A report in Bankinfosecurity said Queensland police had launched a criminal investigation into the case. The two companies settled outside court last week.
Limited details about the case have been made public, but more of the story emerged at last week's AusCERT conference on the Gold Coast when an officer with Queensland's Financial and Cyber Crime Group mentioned the criminal probe, keeping the names of the companies out of his talk but pointing to the case as one that illustrated the risks of doing business deals with cryptocurrencies.
Bankinfosecurity said it had consulted many security professionals to try and ascertain the details and Rendition Infosec chief Jake Williams, a former NSA hacker, has discovered the business deal between Byte Power Group and Soar Labs. The details had been confirmed by the Queensland Police on Tuesday.
While the 49% stake was valued at US$5 million, Soar Labs only contributed US$100,000 in cash with the balance paid as 306 million soarcoins; at that time a soarcoin was worth US$0.016.
Problems arose in January this year, with Byte Power Group informing the ASX that 79.2 million soarcoins held by Byte Power Party and another 34.6 million soarcoins held by its chief executive, Alvin Phua, had been temporarily suspended.
Two days before this, Soar Labs had claimed that Byte Power Group had not sold the soarcoins it owned at "manageable levels" and using what it obtained to pay off debts, which included pending salaries of directors.
The ASX was informed by Byte Power Group on 2 February that the soarcoins had been pilfered from its e-wallets on January; it said 214 million soarcoins worth about US$6.6 million at the time had been taken.
The Singapore High Court came into the picture when Byte Power Group sought and obtained an injunction against Soar Labs, freezing some of its bank accounts and e-wallets.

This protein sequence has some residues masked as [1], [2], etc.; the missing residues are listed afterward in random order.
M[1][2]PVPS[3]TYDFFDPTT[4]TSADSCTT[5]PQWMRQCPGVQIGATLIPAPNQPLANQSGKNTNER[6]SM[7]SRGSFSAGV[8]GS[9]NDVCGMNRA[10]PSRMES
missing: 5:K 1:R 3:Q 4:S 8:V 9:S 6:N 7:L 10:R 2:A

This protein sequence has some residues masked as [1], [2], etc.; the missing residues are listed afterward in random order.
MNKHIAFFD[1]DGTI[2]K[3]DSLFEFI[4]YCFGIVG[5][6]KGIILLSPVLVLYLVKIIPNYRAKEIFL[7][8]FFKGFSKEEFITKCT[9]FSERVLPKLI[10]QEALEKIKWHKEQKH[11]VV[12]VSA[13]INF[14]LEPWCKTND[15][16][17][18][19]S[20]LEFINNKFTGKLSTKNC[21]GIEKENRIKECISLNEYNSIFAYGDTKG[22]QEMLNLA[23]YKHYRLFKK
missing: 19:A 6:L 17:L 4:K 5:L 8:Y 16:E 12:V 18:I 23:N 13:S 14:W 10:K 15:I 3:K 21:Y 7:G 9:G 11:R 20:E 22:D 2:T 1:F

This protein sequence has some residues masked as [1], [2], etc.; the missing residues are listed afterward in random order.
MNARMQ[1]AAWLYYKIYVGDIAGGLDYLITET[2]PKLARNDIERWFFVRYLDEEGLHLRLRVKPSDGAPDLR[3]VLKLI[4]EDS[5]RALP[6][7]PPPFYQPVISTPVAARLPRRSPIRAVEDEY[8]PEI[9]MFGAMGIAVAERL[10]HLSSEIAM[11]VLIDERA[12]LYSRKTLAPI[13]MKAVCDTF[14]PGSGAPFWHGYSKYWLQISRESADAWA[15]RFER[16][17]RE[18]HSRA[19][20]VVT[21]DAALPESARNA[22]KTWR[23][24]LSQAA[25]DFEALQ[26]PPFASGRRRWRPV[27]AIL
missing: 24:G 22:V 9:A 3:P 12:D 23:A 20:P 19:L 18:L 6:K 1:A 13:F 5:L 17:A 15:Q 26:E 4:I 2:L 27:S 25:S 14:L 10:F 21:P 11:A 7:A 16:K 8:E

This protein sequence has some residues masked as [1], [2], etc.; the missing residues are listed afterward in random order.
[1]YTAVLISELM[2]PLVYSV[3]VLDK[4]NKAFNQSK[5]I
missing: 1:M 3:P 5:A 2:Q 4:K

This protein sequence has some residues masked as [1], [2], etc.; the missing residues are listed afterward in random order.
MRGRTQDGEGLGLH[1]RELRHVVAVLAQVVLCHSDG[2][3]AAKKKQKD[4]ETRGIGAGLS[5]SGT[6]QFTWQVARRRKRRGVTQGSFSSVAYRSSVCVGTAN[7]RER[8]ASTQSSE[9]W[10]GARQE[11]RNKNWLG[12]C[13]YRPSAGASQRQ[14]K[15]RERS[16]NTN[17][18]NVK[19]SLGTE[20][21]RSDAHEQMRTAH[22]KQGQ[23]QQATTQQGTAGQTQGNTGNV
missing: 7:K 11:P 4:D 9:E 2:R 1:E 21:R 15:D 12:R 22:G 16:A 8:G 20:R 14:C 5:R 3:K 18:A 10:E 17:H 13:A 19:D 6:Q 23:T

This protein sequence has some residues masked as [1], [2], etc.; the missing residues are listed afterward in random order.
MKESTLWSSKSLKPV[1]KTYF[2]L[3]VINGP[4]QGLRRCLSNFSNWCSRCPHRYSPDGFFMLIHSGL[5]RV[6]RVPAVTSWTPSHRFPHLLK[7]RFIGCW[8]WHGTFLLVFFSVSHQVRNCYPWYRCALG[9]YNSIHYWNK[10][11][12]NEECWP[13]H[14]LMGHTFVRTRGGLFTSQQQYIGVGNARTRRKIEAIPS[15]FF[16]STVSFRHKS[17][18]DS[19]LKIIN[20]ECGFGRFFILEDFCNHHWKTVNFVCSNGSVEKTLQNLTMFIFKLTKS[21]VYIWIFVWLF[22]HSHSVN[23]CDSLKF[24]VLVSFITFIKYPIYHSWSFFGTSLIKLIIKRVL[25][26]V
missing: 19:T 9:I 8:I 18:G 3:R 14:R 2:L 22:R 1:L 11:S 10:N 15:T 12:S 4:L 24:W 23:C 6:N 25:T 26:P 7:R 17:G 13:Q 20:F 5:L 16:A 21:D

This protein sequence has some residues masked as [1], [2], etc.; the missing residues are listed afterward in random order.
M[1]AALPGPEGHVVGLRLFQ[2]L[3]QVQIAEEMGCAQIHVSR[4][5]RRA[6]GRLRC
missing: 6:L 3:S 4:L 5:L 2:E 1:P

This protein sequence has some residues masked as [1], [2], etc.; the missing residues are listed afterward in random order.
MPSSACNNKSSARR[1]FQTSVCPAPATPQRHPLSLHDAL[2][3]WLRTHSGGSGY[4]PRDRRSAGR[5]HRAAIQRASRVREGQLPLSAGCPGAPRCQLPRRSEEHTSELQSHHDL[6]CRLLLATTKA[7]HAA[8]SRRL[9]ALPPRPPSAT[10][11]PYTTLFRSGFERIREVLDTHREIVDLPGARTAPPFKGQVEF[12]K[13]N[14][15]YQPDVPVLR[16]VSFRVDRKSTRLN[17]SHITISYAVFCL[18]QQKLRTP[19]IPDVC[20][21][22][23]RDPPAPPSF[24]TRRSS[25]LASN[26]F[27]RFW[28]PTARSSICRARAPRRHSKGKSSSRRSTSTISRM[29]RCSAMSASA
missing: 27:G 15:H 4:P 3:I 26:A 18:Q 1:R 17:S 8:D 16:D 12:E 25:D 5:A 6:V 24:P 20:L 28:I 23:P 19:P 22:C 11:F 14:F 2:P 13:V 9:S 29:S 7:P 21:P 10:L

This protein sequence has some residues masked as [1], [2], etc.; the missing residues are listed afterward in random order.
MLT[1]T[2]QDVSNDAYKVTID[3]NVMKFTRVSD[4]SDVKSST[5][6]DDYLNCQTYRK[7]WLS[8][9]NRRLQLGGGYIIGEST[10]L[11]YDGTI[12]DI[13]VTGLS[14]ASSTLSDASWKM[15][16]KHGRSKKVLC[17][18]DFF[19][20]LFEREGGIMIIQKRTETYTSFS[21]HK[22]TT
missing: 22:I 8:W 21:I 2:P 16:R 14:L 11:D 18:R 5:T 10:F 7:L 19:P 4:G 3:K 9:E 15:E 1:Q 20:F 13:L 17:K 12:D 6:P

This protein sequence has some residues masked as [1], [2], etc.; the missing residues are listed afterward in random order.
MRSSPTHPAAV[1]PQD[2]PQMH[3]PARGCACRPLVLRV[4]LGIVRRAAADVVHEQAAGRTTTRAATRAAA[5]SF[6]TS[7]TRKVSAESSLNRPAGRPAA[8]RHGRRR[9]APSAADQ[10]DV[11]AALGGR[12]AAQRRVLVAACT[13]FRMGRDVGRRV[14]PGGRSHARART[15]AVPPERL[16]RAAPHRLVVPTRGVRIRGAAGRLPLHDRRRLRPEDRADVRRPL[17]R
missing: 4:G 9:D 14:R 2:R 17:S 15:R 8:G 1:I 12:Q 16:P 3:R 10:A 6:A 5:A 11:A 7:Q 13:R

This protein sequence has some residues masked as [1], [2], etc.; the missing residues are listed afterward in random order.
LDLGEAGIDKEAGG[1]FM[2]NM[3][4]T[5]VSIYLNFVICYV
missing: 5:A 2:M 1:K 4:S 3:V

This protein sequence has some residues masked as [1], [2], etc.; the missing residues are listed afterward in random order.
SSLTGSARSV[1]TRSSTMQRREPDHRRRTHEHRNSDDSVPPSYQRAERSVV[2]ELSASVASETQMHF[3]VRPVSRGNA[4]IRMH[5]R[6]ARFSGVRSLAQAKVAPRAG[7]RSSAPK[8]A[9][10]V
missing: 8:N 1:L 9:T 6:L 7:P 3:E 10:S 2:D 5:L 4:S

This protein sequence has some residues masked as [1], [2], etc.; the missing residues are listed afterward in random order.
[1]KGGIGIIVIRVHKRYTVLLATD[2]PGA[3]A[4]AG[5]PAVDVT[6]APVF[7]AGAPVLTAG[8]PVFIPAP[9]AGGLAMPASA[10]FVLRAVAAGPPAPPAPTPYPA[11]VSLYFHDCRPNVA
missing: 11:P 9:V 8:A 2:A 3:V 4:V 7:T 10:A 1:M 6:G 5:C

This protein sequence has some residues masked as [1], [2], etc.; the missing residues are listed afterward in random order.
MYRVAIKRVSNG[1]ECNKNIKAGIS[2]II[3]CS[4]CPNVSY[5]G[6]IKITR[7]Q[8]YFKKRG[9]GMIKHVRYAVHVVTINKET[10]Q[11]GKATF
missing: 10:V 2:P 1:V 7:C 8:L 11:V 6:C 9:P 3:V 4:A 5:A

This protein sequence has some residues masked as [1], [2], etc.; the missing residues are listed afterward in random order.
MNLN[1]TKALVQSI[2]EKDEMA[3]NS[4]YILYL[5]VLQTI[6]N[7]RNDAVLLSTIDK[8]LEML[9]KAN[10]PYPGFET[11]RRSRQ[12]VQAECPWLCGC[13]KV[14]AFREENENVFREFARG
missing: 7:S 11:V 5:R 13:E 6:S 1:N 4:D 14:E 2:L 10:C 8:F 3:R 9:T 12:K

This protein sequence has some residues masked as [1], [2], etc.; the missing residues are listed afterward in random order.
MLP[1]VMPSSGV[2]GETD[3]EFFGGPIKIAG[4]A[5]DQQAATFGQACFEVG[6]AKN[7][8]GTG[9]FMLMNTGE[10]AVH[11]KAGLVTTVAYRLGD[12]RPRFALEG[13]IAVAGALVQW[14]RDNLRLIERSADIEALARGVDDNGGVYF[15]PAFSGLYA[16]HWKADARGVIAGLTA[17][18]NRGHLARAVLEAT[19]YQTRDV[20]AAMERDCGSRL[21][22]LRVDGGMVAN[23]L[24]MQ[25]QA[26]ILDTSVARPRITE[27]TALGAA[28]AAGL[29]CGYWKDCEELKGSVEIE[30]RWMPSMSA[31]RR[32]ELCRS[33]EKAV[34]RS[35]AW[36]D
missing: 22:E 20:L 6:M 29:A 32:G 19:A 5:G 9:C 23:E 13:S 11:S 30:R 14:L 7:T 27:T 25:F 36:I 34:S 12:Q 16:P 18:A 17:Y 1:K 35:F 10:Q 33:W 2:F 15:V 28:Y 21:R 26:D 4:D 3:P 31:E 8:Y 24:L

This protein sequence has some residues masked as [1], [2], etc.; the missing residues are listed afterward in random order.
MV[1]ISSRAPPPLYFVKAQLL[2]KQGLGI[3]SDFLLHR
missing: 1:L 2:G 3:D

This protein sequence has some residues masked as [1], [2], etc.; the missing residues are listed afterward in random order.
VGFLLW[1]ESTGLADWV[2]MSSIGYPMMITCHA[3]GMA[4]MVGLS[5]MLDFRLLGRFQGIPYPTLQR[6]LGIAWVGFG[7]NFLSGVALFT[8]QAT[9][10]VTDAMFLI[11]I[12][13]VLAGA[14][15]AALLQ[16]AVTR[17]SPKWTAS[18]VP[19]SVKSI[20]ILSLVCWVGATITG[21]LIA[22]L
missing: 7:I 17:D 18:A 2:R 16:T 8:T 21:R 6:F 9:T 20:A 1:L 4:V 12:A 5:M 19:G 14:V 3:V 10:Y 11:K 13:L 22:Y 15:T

The method by which Soar Labs took the soarcoins was by using a backdoor in the soarcoin code, according to Queensland Police. This was confirmed by a German company.
A spokesperson for Byte Power Group said it could not provide any more details apart from what it had provided to the ASX. But the spokesperson was willing to say that "the way in which the smart contracts were written allowed them [Soar Labs] to remove the coins, which the company itself wasn't aware of at the time until the coins were actually taken".
Bankinfosecurity said it had asked Nicholas Weaver, a researcher with the International Computer Science Institute, to look at the soarcoin code. He quickly discovered a zero-fee transaction function that could only be accessed by the owner of the smart contract – Soar Labs.
Said Weaver: "If I'm the account owner, I can call that function and transfer a balance from anybody to anybody. It's best described as a backdoor hiding in plain sight."
He added that the code meant the owner of the contract could rewrite balances at will.
Under a settlement reached by the two companies, Soar Labs will transfer its 49% stake in Byte Power Party to Byte Power Group, pay US$1.7 million and also give Byte Power Group five million soarcoins.